Wichita sisters’ tech start-up raises $ 1.4 million in capital

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QuickHire co-founders Angela Muhwezi-Hall (left) and Deborah Gladney.

The Wichita sisters, who founded a dating app-like platform that connects job seekers and employers, raised $ 1.41 million for their startup, QuickHire.

Deborah Gladney, 34, and Angela Muhwezi-Hall, 31, became the first black women in Kansas to raise at least $ 1 million in capital, according to Project Diane, which tracks startups run by minority women.

“Most of these funds, especially when they’re doing seed money, they’re investing in people,” Gladney said.

QuickHire passed the million dollar fundraising milestone in a fundraising round led by MATH Venture Partners.

Gladney said that in the world of venture capital finance, if you don’t have connections with the industry, you have to work really hard to sell your vision.

“Getting to know venture capitalists is a challenge because a lot of it is about who you already know or being introduced to,” she said.

“We don’t come for the money, so it’s not like our family members are pumping money into our business. “

Ugandan immigrant daughters Gladney and Muhwezi-Hall launched the QuickHire beta product last fall.

“Like any first release there were bugs and all of that good stuff, but now it’s so easy to apply for jobs,” Muhwezi-Hall said. “We use a lot of features that this generation likes to see when using apps – swipe left, swipe right – that’s how you apply. “

Instead of CVs, QuickHire users are encouraged to upload introductory videos to demonstrate soft skills.

Muhwezi-Hall said nearly 70 fee-paying companies and 12,000 job seekers are already using the app. Users enter their zip code and instantly see posted jobs within 20 miles.

The platform, which is available for download on iOS and Google Play, is designed to connect non-university workers with employers, especially in the retail, hospitality and food industries.

So far, Wichita and Kansas City have been QuickHire’s primary markets. But the sisters said they plan to expand their business to the Midwest.

Gladney said she will never forget how rewarding it was when the first hires were made through their service.

“Hearing about workers out of work for a while – you know, people who had just had children and had to provide for their children, and how grateful people were – that was just the right thing. more heartwarming, ”Gladney said.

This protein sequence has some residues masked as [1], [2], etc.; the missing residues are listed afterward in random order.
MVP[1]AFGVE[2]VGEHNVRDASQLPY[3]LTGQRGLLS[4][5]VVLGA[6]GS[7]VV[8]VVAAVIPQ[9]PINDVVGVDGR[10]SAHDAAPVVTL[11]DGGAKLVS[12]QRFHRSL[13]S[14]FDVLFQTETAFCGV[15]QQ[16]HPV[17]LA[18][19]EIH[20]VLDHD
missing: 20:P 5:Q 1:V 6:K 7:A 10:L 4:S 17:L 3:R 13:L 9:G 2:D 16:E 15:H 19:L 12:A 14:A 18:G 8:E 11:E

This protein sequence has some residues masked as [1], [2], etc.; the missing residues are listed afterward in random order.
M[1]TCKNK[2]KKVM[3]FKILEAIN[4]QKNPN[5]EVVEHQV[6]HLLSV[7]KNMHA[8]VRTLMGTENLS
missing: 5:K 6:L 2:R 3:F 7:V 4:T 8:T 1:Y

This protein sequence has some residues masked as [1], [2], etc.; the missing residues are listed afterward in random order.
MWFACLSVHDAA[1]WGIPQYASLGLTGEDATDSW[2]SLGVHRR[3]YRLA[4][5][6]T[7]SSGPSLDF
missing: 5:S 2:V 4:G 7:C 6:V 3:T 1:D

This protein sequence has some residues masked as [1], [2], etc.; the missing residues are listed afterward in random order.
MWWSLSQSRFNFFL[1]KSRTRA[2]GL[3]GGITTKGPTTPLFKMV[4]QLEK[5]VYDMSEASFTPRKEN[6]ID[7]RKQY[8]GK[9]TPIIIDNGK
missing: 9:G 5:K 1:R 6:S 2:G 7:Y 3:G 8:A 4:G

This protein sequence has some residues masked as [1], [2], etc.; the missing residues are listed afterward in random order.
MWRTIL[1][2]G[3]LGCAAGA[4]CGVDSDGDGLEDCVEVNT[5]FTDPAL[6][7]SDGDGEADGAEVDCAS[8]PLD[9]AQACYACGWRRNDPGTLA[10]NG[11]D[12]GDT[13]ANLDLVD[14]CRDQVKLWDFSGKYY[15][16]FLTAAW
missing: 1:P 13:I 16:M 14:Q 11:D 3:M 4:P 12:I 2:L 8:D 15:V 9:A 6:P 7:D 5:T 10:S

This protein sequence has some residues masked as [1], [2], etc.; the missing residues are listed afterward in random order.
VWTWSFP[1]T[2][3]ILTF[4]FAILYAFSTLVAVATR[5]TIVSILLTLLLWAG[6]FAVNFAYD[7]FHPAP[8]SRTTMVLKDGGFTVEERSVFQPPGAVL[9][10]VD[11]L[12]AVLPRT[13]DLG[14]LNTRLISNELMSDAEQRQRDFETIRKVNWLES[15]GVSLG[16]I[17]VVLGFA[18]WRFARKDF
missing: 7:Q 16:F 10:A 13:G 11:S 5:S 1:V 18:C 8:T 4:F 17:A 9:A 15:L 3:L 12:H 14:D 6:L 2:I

“It made us realize that QuickHire is bigger than us. We really help people improve their lives, improve their businesses. “

Muhwezi-Hall said she hopes their story inspires other black women to bring their own great ideas to life.

“It’s a very male and white dominated industry,” she said. “And before we start, we’re new to technology. We are the first time founders of technology.

“We hope this is just the beginning for other black women in the Midwest to see people who have done it and they feel like they can do it too.”

Along the way, Muhwezi-Hall said she and her sister found “real champions”.

Curt Gridley is co-founder of Groover Labs in Wichita, the product development lab and coworking center that provided the sisters with office space and connected them with mentors with start-up experience.

Gridley said it was exciting that a promising tech startup was born in Wichita.

“Wichita has had various successes over the years in entrepreneurship and startups, but in terms of traditional tech startups, there aren’t as many recent examples,” Gridley said.

“Most of the cities that are thriving in this space have had key examples of successful startups that other people can model themselves on. It’s one thing to read about successes in Silicon Valley or other tech hubs, but until you see it happening in your own city, it’s a little hard to figure out.

Gridley said QuickHire increases Wichita’s visibility with outside investors and provides a crucial example for other budding entrepreneurs.

“Angela and Deborah are good both at seeking help and advice, but also at being willing to share their experiences with others,” said Gridley.

Muhwezi-Hall said she and her sister are proud of their Wichita roots.

“There have been a lot of pioneers coming from Wichita and Kansas, and we’re really proud to be a part of that legacy,” she said.

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Sisters Deborah Gladney and Angela Muhwezi-Hall as children. Courtesy of QuickHire

Matthew Kelly joined The Eagle in April 2021. He covers business and development in the Wichita area. You can contact him at 316-268-6203 and [email protected]



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